It has become an annual tradition of sorts on this blog to post a list of books I have read in the last twelve months. This might perhaps provide some inspirational reading ideas for you, dear readers.
Besides, I think it’s the perfect opportunity for me to take a moment, stand back, and admire the books I have consumed (not literally).
The total number is no great feat in itself, considering some readers I know would devour this amount in under two months. Still, I’m extremely pleased with both the number and the kind of books tackled (not least the fact that three or four of these were tomes in excess of 800 pages each).
So onto the books themselves …
- The Once and Future King – T. H. White
- Sapiens: A Brief History of Humankind – Yuval Noah Harari
- S.P.Q.R. A History of Ancient Rome – Mary Beard
- The Nature of Things – Lucretius
- The Second World War – Antony Beevor
- The Odyssey – Homer
- The Hobbit – J.R.R. Tolkien
- The Chapel of the Thorn – Charles Williams
- The Fall of Arthur – J.R.R. Tolkien
- Agincourt: The King, the Campaign, the Battle – Juliet Barker
- Origin – Dan Brown
- The Silmarillion – J.R.R. Tolkien
- Taliessin Through Logres and The Region of the Summer Stars – Charles Williams
- Eirik the Red and other Icelandic Sagas – translated by Gwyn Jones
- Mythos: The Greek Myths Retold – Stephen Fry
- The Fall of Gondolin – J.R.R. Tolkien
- The Divine Comedy: Inferno – Dante Alighieri
- The Lord of the Rings – J.R.R. Tolkien
- Tales from the Perilous Realm – J.R.R. Tolkien
- Beowulf – anonymous (tran. Michael Alexander)
- The Ice Dragon – George R. R. Martin
- The Norman Conquest – Marc Morris
Unsurprisingly, I feel like a lot of Tolkien has been read this year. With the recently released The Fall of Gondolin, and re-reads of both The Fall of Arthur and Tales from the Perilous Realm, these have made this year’s reading list somewhat biased in favour of the said author — naturally.
A nice surprise was undoubtedly T.H. White’s The Once and Future King. I had no idea of the content of this book (other than it being based on Arthurian legends), but decided to read it purely on several readers’ positive reviews. And what a great choice it was! Besides the stories, I just fell in love with the writing itself — so eloquent and simple and accessible, yet insightful and deep at the same time.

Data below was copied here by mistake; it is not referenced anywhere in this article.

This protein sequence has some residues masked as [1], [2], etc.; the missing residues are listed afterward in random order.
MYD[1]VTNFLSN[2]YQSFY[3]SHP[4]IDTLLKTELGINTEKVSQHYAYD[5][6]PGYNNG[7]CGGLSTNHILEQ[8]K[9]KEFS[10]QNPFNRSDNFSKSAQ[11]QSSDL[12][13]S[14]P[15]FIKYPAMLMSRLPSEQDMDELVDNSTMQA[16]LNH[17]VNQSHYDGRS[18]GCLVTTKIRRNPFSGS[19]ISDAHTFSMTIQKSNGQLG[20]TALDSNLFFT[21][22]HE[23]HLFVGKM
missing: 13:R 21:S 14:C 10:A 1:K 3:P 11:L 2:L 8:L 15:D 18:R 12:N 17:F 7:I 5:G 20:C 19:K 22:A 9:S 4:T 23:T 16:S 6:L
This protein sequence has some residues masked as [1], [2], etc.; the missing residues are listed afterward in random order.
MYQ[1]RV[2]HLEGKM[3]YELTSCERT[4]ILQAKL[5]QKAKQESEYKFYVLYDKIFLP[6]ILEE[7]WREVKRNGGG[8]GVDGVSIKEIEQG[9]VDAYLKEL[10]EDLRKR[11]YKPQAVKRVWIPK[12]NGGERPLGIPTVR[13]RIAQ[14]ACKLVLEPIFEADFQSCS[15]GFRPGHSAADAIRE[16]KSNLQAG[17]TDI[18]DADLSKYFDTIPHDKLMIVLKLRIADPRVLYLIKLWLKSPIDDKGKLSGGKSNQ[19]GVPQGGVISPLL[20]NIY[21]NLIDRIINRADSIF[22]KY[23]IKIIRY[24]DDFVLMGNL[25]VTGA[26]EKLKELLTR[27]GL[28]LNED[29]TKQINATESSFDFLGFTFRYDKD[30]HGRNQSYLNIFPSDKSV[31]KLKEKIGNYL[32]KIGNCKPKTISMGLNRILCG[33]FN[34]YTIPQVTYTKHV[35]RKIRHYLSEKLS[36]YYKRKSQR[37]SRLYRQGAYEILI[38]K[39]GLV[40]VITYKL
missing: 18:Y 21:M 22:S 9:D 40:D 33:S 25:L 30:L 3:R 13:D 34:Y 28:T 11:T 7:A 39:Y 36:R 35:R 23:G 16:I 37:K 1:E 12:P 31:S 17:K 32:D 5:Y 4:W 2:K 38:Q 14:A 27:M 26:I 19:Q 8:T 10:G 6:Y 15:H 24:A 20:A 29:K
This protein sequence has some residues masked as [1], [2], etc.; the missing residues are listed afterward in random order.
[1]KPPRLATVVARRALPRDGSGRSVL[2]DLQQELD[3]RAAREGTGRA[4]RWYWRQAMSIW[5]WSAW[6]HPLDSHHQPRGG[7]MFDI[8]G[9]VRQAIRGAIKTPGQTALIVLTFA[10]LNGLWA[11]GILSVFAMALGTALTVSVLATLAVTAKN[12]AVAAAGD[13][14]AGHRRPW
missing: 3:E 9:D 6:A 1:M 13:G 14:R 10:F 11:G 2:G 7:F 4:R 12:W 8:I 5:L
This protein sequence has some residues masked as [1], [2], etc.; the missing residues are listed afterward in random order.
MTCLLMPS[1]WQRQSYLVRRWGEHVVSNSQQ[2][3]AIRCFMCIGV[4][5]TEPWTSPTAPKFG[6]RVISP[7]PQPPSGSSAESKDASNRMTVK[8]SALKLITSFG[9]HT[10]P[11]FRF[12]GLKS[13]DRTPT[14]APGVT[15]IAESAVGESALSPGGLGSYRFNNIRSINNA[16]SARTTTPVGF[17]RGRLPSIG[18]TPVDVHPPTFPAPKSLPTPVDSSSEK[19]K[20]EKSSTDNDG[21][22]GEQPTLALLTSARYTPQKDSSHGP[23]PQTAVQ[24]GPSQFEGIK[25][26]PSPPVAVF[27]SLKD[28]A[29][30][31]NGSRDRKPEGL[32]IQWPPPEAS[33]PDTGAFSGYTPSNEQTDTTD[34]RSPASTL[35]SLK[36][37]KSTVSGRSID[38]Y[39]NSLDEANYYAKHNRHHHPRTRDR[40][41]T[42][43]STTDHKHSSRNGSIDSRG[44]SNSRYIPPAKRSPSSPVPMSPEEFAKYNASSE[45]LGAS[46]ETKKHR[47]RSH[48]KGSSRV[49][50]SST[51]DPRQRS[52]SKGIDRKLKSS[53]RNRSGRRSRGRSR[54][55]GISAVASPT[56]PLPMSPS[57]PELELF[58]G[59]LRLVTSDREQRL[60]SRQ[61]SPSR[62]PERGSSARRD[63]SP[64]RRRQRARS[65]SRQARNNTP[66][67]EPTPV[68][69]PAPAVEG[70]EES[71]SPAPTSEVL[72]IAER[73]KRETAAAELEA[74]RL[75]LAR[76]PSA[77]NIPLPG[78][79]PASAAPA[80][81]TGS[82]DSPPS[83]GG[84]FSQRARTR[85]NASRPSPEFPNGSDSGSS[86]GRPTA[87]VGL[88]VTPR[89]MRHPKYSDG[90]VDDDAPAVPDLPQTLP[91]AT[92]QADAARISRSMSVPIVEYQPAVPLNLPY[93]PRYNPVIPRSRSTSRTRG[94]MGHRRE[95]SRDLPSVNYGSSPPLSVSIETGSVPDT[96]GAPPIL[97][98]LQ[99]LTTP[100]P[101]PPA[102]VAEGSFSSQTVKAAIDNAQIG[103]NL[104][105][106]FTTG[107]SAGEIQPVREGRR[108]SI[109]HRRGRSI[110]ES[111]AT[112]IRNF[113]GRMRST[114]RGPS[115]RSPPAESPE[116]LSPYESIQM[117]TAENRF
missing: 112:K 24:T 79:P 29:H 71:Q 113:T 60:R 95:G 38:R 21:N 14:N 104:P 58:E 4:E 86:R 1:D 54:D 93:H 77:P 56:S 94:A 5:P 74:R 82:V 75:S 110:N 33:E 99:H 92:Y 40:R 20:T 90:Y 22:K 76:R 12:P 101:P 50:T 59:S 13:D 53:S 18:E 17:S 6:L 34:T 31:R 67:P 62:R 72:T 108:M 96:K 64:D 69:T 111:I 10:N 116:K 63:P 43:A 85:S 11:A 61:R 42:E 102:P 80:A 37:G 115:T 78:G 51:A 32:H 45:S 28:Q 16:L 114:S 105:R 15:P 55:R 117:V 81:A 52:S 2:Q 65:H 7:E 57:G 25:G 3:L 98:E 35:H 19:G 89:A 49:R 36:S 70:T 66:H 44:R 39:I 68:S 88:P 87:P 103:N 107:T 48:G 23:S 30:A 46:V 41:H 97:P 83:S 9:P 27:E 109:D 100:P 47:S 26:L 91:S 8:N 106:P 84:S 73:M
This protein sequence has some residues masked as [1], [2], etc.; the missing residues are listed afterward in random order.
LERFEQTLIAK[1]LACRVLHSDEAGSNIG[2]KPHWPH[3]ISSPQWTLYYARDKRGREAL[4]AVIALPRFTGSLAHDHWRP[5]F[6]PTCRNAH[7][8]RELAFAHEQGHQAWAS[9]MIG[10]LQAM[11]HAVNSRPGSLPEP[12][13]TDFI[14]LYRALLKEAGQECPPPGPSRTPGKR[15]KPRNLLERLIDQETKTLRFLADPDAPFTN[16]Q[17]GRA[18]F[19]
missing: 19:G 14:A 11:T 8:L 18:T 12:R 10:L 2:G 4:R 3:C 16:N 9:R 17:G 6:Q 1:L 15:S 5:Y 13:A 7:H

I also finally checked my “Bucket List of Books” and read The Odyssey. It was one of those works that, for many years, I always wanted to read (and knew I would enjoy) but was daunted by the prospect of the archaic style of writing. Thankfully, this translation was the perfect opportunity to dive into the ancient Greek world and take on Odysseus’ journey.
In the meantime, I’m tempted to offer a favourite read from the list above. I won’t make light of the fact that it is a difficult task, as I rarely find myself not enjoying a book. The ones I read this year were all top-notch but, excluding anything by Tolkien, I’d have to say that Juliet Barker’s book on the Agincourt campaign earns the top spot. The historical backdrop, complemented by the author’s excellent writing skills, together with the subject matter itself, made this read a fantastic experience in its own right.
Well, and I guess that’s all for today (and probably 2018). My, my! What a year!
So as I write this post on Christmas Eve, I would like to take this opportunity to once again thank you all (be you blog followers or just occasional visitors) for your continued support, and wish you a very pleasant Christmas and a Happy New Year.
Till next time …